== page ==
Monday, November 28, 2022

Not Theda Bara's House?

 Often identified with the Cincinnati girl turned silent film star Theda Bara, this house stood at the corner of Ledgewood Drive and Victory Parkway from 1924 until 2011. But did you know there is no evidence that she ever owned or resided here?

Deed records show the lot was purchased by May Droesch in 1923, and plans for the Spanish-style home were made shortly after. Droesch was a real estate investor, but also had a connection to the film industry, as she owned a chain of theaters in the area along with Ignatz and Julius Frankel. Her parents, Joseph and Mary Droesch also lived in the home. Mary died at this home in 1929, and May left to live in Atlanta, Georgia in 1932. Her father continued to live here until the following year, moving to Atlanta as well, until his death in 1945. May died in Atlanta in 1949.
Cincinnati Commercial Tribune January 20, 1924 p6

Owners between 1933 and 1968 include Raymond and Lorene Frankel (1933-1942), Coleman Harris (1942-1949), Lillie Goldsmith (1949-1953) Lillian and John Lutz (1953-1956), and Ida and Clifford Schaten (1956-1968).
Cincinnati Enquirer; July 28, 1968; p. 2K

In 1968, Xavier University professor, Dr. Joseph Link, purchased the home. He also had previously purchased a Tudor-style house next door in 1955, and had built additional buildings in this area including Manor House Apartments, University Apartments, and the present-day Jesuit Residence. In 1979, Dr. Link agreed to sell all the buildings to Xavier University in 1989. Once acquired by the university, the Droesch house was used as housing for religious sisters, and later as a residence for honor students. At the time of demolition, it was said the stucco was falling from the house. Xavier stated that they had removed historically significant parts for preservation.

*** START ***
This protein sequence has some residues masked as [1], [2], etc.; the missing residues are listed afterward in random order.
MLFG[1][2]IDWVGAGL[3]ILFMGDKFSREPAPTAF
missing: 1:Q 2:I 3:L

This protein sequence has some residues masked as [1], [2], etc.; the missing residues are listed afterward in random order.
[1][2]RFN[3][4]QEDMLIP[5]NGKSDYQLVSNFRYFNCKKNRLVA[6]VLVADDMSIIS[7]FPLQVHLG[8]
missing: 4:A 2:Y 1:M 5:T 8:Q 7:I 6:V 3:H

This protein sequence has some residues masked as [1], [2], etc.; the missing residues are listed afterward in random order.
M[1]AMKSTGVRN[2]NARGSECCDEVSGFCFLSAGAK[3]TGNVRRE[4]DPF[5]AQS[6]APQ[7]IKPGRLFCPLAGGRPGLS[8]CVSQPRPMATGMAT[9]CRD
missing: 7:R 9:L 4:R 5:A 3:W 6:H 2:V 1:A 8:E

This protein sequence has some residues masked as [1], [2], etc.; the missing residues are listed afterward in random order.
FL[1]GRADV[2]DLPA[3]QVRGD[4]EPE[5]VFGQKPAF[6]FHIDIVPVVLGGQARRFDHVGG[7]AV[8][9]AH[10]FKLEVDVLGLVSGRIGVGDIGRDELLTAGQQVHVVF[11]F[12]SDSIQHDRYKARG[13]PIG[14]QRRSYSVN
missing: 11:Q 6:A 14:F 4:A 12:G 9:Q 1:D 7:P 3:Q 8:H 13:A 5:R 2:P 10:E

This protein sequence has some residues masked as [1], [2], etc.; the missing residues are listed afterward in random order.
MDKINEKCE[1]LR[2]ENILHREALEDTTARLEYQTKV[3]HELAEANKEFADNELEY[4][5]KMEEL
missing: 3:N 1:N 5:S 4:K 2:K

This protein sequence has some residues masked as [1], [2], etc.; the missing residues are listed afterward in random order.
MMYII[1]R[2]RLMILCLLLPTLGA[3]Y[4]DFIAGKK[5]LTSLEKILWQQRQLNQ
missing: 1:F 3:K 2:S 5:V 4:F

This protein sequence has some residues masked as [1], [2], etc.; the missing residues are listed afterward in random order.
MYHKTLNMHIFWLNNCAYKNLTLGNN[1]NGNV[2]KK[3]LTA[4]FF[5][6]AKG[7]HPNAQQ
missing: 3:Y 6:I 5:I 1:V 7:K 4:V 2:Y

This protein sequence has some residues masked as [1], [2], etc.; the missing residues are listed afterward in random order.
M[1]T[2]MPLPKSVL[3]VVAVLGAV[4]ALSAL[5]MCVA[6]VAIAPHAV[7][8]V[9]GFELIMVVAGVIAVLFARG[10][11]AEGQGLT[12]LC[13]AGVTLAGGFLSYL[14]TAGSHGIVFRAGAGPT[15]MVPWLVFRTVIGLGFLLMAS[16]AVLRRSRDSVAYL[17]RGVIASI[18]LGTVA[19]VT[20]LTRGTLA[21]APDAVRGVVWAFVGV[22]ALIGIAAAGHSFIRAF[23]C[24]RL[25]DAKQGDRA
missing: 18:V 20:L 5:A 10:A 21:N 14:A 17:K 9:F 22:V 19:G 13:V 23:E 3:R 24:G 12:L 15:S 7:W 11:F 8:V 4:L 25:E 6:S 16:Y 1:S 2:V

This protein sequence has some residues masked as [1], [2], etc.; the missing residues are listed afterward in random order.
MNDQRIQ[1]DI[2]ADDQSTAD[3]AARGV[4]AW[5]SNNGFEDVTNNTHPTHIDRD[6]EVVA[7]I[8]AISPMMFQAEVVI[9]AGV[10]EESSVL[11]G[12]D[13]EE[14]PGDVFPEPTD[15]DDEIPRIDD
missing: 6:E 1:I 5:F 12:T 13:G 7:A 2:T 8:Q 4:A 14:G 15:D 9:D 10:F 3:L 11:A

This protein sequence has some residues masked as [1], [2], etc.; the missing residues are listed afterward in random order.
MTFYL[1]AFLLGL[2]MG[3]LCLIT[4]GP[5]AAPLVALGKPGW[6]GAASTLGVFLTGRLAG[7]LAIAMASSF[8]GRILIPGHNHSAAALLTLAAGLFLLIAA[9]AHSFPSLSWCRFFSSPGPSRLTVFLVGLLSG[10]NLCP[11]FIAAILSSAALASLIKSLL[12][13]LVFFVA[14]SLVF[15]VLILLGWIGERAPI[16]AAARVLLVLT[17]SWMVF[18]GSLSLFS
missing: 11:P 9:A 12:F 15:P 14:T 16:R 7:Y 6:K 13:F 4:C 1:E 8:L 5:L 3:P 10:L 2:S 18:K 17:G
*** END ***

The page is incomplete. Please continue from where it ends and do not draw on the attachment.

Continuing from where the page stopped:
So there is really no connection to Theda Bara. I dug through city directories and newspaper articles to see if it was ever mentioned that she stayed here on her visits to or through Cincinnati, but nothing was ever mentioned until it was sold in 1968. So perhaps she did visit May Droesch or Raymond Frankel between 1924 and 1942, but this was not her Cincinnati home.